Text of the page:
Office of Research

6. Personal Protective Apparel and Equipment (PPE)

Protective apparel compatible with the required degree of protection for substances being handled (follow labeling requirements and refer to SDS). Users must be trained in the proper selection, use, cleaning, and maintenance of personal protective equipment (PPE). (Refer to Appendix G for information on PPE)

a.     Eye and Face Protection

*      Safety glasses must be worn by everyone, including visitors, who enter an area where chemicals are stored, handled or used. They must also be worn in areas where machines or operations create a flying particle/object hazard;  areas where processes can produce aerosols; where hot liquids or molten metals are handled; gas or electric welding in done; cyrogenic materials are handled; explosive materials are handled, or injurious radiation is present. PIs/lab managers/supervisors are responsible for ensuring that lab workers have the appropriate eyewear based on the hazards in their laboratories.

*      Regular eyeglasses and contact lenses do not provide adequate eye protection.

*      For laboratory visitors, safety glasses with side shields are adequate. For laboratory workers, where the danger of chemical splash exists, splash goggles are required.

*      For more hazardous operations, a combination of safety goggles or glasses and a face shield should be used (i.e., handling corrosive chemicals, cryogenic or hot liquids, where flying particles/objects are a potential hazard).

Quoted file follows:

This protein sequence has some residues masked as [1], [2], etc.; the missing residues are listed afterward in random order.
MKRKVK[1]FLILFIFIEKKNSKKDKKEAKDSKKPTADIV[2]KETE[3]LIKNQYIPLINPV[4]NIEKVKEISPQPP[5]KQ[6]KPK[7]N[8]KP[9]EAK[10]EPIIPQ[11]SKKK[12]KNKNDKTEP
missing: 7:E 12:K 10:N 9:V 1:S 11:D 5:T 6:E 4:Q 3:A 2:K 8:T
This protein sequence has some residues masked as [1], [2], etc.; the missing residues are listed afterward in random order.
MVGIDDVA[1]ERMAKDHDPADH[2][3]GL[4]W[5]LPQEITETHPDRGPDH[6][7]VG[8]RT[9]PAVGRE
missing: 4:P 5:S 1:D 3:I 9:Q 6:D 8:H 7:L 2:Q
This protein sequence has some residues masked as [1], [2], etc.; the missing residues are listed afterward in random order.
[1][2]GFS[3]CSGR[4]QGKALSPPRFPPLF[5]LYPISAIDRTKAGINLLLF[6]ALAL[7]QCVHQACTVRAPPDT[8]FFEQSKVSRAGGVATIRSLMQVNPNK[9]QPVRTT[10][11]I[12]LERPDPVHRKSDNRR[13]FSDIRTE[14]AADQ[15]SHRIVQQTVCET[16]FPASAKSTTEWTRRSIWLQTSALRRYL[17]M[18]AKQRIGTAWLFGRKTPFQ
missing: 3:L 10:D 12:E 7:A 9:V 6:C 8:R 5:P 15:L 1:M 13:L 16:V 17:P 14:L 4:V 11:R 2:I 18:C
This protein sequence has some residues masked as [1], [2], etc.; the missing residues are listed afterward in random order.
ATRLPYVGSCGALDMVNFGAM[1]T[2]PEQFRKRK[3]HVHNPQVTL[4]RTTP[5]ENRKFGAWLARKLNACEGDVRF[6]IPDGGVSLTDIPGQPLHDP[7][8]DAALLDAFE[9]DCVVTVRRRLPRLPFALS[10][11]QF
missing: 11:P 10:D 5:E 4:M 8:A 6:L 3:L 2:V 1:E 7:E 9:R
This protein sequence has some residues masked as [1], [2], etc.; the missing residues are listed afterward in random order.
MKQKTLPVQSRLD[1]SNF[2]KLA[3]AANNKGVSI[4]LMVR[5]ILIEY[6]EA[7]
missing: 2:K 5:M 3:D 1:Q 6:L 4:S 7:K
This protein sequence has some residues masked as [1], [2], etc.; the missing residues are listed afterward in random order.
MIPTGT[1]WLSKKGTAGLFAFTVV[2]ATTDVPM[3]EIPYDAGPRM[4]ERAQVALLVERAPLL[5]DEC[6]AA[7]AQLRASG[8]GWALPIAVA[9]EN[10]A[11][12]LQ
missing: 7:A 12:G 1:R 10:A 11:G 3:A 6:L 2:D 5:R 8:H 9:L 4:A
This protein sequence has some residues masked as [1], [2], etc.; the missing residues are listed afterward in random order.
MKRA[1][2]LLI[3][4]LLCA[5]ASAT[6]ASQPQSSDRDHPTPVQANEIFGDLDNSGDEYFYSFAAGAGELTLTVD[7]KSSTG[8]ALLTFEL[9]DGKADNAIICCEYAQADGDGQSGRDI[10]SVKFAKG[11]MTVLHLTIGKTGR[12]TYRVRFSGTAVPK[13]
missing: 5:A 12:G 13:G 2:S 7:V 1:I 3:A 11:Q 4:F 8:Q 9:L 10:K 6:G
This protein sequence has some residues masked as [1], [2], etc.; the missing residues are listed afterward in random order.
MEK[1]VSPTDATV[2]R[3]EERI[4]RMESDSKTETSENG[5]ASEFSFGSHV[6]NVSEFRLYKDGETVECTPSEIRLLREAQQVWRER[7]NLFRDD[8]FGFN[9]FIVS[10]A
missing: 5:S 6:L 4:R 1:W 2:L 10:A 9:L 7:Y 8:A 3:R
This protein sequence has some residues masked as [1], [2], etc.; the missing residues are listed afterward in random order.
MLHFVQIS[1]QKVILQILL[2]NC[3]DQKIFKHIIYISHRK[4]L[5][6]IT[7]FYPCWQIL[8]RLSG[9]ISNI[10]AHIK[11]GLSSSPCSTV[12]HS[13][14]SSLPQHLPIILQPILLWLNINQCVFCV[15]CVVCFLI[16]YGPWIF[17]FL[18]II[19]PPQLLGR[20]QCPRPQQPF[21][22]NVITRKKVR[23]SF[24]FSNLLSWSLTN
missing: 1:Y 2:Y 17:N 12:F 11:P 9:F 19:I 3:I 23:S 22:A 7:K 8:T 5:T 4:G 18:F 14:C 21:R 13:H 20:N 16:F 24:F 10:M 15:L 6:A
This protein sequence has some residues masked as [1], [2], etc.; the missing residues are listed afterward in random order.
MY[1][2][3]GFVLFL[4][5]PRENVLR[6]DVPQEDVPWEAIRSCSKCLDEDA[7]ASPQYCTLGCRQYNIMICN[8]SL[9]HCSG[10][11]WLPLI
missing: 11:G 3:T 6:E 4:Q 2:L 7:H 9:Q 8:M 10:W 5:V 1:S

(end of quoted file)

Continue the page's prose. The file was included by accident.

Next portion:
*      Design, construction, tests, and use of eye and face protection must meet ANSI Z87.1 requirements. To ensure that the protective eye and face devices you are using are approved by OSHA, look for Z87.1 stamped on the glasses.

See Appendix G for more information on safety eyewear, including information on University contract for prescription safety glasses.

 

b. Laboratory Coats/protective clothing

*      Must be worn in areas where chemicals are handled or used (scrubs or similar apparel that will provide equivalent protection may be worn)

*      Should be worn outside of laboratories only when transporting hazardous materials from lab to lab, stockrooms, etc.

*      Must be worn when handling (dispensing, mixing, etc.) hazardous chemicals

*      They must not be worn in public or administrative areas of a building such as the offices, cafeteria/vending areas, lounges, etc.

*      Are intended to prevent contact with the minor chemical splashes and spills encountered in a lab.

*      Do not significantly resist penetration by organic liquids—intended for incidental splash protection

*      Fabric should be selected by the laboratory activity—cotton or flame retardant lab coats should be used in laboratories where open flame is used or where large quantities of flammable chemicals are used. Polyester blends provide more chemical resistance, but tend to melt to your skin if they catch fire.

*      Should be removed immediately when they become contaminated.

*      Front opening laboratory coats should always be worn closed.

*      When handling corrosive or irritating liquids, chemically-resistant aprons and sleeve covers provide better protection but can complicate injuries in the event of a fire.

*      Home laundering of laboratory coats and other protective clothing is not permitted. A washer and dryer are available in Room 71 of the P&AS Building. (See Appendix L for info on Laundry Facility)